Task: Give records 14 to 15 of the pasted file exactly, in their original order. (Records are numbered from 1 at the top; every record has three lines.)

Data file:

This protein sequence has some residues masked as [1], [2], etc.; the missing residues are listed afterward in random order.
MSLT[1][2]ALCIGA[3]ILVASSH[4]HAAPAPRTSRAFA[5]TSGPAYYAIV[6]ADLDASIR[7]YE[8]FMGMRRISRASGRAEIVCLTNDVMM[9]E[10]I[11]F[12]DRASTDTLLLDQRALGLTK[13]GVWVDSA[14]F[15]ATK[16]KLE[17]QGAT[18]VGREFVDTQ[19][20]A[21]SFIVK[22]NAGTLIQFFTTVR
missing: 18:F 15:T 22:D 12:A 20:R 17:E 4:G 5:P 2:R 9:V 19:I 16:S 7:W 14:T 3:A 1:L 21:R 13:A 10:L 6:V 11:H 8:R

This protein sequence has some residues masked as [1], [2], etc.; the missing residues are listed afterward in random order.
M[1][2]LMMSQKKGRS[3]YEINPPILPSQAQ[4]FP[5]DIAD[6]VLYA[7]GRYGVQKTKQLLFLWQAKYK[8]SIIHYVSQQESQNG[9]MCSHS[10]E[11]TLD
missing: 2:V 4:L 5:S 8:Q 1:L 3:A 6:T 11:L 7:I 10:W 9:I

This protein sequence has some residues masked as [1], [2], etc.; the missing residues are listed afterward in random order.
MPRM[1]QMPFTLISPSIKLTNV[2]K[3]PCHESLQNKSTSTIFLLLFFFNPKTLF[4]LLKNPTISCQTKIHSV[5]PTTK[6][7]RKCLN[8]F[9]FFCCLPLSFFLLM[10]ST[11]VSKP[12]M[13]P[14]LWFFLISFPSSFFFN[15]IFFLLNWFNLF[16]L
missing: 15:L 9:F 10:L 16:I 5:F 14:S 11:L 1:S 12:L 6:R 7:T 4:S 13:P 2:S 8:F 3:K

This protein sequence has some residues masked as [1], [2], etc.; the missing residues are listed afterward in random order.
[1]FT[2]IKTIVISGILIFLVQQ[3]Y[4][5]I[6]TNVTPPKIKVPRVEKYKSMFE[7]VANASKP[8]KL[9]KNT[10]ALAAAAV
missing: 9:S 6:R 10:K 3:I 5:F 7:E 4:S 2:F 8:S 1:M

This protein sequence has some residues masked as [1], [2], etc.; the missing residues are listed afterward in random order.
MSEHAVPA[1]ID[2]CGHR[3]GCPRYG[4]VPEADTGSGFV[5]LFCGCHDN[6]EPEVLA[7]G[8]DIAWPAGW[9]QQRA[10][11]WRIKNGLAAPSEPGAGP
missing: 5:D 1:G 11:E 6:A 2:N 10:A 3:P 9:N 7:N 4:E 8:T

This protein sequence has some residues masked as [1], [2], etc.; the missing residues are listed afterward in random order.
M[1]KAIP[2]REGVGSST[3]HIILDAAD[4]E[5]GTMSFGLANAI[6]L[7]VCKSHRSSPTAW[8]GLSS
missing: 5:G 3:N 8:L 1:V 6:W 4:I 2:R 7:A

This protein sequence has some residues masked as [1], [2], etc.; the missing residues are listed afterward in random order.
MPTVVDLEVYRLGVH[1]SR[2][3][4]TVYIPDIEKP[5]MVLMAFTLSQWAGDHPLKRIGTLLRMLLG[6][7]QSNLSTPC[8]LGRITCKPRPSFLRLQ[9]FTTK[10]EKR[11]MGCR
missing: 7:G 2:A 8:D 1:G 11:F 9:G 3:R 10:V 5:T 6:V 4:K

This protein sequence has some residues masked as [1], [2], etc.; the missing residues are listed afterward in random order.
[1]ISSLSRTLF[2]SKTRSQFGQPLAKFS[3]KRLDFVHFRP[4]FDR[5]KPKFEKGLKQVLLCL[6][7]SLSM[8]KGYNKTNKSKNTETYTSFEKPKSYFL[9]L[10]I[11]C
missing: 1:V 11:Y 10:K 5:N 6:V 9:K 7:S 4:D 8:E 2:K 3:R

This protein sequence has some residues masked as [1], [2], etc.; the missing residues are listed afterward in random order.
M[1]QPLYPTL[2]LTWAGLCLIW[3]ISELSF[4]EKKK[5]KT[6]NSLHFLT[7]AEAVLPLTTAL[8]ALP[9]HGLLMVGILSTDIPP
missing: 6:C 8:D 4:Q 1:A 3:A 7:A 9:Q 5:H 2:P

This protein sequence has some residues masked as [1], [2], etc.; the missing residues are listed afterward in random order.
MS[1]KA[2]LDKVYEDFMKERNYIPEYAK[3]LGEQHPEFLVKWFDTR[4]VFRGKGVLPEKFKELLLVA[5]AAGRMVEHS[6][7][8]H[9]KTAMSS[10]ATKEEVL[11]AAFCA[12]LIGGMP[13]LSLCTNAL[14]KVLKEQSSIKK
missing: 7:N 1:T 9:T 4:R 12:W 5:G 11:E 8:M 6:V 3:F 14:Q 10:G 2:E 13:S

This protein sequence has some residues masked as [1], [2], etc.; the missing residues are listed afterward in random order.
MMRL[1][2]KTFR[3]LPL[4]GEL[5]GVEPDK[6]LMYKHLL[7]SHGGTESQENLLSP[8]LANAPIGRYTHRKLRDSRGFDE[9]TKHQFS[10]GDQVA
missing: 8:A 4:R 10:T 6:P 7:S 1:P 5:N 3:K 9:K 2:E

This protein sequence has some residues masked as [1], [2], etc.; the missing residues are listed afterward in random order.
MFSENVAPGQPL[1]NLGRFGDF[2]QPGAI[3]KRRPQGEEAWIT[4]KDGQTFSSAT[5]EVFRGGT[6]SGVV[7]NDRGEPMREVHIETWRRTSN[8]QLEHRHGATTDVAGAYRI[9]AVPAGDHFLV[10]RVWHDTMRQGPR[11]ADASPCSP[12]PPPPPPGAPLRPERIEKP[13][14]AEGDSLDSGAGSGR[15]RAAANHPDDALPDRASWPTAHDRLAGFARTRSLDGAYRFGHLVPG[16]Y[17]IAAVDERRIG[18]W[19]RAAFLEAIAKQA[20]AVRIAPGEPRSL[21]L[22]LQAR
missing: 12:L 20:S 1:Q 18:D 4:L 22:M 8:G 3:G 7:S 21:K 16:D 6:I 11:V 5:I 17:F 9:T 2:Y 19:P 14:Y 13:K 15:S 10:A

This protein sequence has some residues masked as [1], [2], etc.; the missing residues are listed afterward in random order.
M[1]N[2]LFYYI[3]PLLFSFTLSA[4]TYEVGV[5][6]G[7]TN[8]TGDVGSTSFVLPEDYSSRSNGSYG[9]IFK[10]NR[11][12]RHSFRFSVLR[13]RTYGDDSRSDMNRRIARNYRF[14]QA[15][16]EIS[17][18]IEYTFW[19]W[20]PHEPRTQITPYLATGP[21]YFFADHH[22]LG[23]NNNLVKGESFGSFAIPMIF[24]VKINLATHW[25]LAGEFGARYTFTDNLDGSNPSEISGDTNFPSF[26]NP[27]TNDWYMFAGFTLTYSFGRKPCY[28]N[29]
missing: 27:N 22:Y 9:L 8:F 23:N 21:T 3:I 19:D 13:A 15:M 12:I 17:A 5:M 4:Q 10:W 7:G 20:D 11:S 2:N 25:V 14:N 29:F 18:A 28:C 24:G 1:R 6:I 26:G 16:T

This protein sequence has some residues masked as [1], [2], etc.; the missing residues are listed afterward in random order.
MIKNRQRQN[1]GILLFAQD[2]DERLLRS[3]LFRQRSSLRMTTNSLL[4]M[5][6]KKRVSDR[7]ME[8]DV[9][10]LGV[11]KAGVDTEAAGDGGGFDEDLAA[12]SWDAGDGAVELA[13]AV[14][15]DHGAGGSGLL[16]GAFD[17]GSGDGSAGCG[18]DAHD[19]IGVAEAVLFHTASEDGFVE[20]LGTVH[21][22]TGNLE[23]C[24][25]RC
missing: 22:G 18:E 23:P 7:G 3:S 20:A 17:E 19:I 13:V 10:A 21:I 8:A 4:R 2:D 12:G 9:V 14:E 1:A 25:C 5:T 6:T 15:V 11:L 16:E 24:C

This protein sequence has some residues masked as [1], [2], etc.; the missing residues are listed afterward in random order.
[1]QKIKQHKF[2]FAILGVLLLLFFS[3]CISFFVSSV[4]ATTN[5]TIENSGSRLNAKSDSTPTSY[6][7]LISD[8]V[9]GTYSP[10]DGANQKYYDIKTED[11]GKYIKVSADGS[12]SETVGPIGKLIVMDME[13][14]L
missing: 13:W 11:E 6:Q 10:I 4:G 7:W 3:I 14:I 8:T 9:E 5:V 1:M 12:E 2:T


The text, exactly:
This protein sequence has some residues masked as [1], [2], etc.; the missing residues are listed afterward in random order.
MIKNRQRQN[1]GILLFAQD[2]DERLLRS[3]LFRQRSSLRMTTNSLL[4]M[5][6]KKRVSDR[7]ME[8]DV[9][10]LGV[11]KAGVDTEAAGDGGGFDEDLAA[12]SWDAGDGAVELA[13]AV[14][15]DHGAGGSGLL[16]GAFD[17]GSGDGSAGCG[18]DAHD[19]IGVAEAVLFHTASEDGFVE[20]LGTVH[21][22]TGNLE[23]C[24][25]RC
missing: 22:G 18:E 23:P 7:G 3:S 20:A 17:E 19:I 13:V 10:A 21:I 8:A 4:R 2:D 12:G 9:V 14:E 1:A 25:C 5:T 6:T 15:V 11:L 16:E 24:C

This protein sequence has some residues masked as [1], [2], etc.; the missing residues are listed afterward in random order.
[1]QKIKQHKF[2]FAILGVLLLLFFS[3]CISFFVSSV[4]ATTN[5]TIENSGSRLNAKSDSTPTSY[6][7]LISD[8]V[9]GTYSP[10]DGANQKYYDIKTED[11]GKYIKVSADGS[12]SETVGPIGKLIVMDME[13][14]L
missing: 13:W 11:E 6:Q 10:I 4:G 7:W 3:I 14:I 8:T 9:E 5:V 1:M 12:E 2:T